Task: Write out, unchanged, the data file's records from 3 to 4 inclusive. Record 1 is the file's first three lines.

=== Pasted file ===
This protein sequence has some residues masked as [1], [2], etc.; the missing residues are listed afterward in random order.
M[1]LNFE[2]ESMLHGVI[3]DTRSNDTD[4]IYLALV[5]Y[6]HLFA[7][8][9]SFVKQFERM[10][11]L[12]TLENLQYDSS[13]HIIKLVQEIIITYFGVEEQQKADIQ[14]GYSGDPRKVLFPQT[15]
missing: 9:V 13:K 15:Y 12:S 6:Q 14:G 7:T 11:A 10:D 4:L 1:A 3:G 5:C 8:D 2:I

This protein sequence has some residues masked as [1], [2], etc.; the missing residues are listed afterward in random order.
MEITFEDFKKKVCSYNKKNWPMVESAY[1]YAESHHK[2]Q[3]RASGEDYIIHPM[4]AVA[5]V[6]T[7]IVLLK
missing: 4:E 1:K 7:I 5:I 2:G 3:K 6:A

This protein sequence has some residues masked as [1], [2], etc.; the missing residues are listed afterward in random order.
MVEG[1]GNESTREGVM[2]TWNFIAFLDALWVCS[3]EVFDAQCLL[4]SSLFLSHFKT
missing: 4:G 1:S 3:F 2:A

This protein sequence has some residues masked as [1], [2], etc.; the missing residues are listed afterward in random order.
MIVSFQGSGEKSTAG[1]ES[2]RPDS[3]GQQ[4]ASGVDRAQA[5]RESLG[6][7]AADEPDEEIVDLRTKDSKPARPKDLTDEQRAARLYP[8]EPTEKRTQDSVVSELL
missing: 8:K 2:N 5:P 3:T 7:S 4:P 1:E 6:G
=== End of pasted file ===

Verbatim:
This protein sequence has some residues masked as [1], [2], etc.; the missing residues are listed afterward in random order.
MVEG[1]GNESTREGVM[2]TWNFIAFLDALWVCS[3]EVFDAQCLL[4]SSLFLSHFKT
missing: 4:G 1:S 3:F 2:A

This protein sequence has some residues masked as [1], [2], etc.; the missing residues are listed afterward in random order.
MIVSFQGSGEKSTAG[1]ES[2]RPDS[3]GQQ[4]ASGVDRAQA[5]RESLG[6][7]AADEPDEEIVDLRTKDSKPARPKDLTDEQRAARLYP[8]EPTEKRTQDSVVSELL
missing: 8:K 2:N 5:P 3:T 7:S 4:P 1:E 6:G